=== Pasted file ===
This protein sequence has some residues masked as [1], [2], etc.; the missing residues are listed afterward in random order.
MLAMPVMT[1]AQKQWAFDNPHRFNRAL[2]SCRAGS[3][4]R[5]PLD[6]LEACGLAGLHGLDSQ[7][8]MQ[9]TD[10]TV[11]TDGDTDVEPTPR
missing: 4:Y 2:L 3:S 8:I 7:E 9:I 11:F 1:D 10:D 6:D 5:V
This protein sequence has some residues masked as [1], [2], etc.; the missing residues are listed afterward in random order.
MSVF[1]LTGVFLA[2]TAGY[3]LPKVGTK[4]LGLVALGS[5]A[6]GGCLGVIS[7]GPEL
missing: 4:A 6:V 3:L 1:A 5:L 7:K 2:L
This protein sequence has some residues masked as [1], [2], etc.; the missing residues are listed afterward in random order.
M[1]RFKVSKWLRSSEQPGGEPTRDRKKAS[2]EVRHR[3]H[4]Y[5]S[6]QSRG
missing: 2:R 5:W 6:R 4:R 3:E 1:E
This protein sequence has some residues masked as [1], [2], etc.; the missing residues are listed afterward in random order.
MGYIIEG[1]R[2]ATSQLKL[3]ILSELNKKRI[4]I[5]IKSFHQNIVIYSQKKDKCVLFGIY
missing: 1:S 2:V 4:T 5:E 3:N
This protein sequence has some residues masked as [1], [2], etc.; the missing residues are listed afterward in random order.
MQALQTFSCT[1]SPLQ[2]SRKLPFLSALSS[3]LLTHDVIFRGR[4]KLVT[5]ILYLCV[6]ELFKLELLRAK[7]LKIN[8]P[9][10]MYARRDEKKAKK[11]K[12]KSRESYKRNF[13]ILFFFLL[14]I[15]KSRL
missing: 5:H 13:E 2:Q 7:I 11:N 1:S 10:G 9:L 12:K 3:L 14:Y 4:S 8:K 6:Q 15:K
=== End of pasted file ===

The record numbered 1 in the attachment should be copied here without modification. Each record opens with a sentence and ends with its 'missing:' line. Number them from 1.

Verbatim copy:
This protein sequence has some residues masked as [1], [2], etc.; the missing residues are listed afterward in random order.
MLAMPVMT[1]AQKQWAFDNPHRFNRAL[2]SCRAGS[3][4]R[5]PLD[6]LEACGLAGLHGLDSQ[7][8]MQ[9]TD[10]TV[11]TDGDTDVEPTPR
missing: 4:Y 2:L 3:S 8:I 7:E 9:I 11:F 1:D 10:D 6:D 5:V